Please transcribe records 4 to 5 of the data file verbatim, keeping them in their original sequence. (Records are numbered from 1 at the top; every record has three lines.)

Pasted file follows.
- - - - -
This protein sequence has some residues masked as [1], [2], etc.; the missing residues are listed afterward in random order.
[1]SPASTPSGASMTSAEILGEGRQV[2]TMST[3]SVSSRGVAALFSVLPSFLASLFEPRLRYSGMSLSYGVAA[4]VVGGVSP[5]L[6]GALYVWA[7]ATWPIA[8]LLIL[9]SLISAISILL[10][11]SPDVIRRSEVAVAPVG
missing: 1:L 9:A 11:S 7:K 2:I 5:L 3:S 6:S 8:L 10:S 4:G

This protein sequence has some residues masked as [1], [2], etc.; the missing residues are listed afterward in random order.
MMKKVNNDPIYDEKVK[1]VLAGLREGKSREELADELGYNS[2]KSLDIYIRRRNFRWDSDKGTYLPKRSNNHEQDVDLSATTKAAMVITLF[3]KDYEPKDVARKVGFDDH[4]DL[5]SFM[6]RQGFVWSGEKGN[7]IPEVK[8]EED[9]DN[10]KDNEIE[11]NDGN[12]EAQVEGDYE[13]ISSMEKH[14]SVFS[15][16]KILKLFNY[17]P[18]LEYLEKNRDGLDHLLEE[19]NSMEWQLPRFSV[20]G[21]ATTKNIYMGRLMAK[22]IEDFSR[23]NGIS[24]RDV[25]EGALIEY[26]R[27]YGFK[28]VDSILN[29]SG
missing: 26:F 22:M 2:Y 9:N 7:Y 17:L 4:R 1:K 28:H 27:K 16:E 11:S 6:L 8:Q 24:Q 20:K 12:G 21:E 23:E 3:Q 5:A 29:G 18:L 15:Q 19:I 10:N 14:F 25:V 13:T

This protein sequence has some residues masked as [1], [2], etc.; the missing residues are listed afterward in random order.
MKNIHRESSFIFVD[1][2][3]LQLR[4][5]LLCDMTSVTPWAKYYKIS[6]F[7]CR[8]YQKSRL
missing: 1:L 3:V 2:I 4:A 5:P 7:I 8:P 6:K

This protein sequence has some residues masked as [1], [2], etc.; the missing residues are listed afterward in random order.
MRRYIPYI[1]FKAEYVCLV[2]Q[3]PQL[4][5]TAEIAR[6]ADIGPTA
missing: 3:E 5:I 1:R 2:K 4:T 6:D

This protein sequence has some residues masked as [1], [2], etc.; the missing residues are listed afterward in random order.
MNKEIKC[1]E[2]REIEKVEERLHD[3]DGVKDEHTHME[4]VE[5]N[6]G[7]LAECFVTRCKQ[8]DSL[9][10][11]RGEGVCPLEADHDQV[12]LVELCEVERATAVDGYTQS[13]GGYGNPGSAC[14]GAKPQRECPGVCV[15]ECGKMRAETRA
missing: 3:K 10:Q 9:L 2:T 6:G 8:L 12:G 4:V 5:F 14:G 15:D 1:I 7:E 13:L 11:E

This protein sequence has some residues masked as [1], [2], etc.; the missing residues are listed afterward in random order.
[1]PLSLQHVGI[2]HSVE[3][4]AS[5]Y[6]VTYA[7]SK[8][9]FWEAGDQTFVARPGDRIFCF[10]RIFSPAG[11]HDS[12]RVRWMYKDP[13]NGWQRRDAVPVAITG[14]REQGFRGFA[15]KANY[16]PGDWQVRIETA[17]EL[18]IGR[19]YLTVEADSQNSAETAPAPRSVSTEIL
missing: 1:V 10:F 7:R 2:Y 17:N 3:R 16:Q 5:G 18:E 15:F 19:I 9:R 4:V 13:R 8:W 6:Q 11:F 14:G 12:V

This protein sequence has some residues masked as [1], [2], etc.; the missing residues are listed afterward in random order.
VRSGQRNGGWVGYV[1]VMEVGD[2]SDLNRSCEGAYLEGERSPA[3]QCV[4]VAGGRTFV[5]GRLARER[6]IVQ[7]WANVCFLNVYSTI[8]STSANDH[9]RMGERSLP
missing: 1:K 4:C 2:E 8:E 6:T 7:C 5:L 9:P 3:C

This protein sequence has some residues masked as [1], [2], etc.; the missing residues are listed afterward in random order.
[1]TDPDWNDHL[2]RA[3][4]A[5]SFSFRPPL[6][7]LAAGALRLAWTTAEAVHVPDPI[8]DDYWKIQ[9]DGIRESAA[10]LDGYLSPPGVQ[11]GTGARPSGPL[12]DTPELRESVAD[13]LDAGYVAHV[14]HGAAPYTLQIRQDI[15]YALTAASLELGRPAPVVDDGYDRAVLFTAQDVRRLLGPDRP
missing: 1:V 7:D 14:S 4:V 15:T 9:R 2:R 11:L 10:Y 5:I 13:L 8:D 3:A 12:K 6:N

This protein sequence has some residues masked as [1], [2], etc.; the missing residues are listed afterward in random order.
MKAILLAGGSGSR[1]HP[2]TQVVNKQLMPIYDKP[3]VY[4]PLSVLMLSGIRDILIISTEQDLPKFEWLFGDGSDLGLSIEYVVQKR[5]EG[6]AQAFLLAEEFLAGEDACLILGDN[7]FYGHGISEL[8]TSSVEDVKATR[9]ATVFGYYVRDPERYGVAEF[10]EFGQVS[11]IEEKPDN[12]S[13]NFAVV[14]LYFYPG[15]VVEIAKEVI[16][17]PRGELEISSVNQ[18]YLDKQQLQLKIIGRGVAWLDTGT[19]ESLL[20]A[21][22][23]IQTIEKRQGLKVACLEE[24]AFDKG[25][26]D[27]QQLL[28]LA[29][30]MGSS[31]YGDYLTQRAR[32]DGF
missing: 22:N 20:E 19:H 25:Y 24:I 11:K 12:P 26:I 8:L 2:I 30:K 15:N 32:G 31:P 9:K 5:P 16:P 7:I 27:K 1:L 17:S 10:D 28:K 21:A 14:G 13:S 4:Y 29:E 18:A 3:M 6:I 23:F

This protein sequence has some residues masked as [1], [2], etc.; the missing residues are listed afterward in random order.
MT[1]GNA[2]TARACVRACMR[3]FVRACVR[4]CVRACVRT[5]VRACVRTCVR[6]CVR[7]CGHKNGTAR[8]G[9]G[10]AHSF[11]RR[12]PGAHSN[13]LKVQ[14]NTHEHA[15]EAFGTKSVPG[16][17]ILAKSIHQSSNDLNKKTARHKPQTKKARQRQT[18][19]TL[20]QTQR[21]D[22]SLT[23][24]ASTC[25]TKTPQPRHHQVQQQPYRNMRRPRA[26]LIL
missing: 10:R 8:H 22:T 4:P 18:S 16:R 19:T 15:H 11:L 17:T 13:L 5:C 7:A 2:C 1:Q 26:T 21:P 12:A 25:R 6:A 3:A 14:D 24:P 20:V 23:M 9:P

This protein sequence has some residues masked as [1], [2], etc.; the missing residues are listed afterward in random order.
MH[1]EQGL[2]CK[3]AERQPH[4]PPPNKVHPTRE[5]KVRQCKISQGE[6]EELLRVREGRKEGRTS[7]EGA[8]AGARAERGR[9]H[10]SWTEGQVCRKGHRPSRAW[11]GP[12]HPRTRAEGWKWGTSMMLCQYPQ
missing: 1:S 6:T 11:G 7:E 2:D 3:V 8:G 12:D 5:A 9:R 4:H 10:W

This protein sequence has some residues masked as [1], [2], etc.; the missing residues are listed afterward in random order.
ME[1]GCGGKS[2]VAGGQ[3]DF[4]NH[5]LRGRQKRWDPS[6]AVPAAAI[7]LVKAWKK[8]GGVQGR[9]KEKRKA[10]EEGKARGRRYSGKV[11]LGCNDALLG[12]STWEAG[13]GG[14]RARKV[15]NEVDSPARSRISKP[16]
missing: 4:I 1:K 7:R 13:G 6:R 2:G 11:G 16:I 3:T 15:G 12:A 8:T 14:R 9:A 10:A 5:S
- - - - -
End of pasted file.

This protein sequence has some residues masked as [1], [2], etc.; the missing residues are listed afterward in random order.
MRRYIPYI[1]FKAEYVCLV[2]Q[3]PQL[4][5]TAEIAR[6]ADIGPTA
missing: 3:E 5:I 1:R 2:K 4:T 6:D

This protein sequence has some residues masked as [1], [2], etc.; the missing residues are listed afterward in random order.
MNKEIKC[1]E[2]REIEKVEERLHD[3]DGVKDEHTHME[4]VE[5]N[6]G[7]LAECFVTRCKQ[8]DSL[9][10][11]RGEGVCPLEADHDQV[12]LVELCEVERATAVDGYTQS[13]GGYGNPGSAC[14]GAKPQRECPGVCV[15]ECGKMRAETRA
missing: 3:K 10:Q 9:L 2:T 6:G 8:L 12:G 4:V 5:F 14:G 15:D 1:I 7:E 13:L 11:E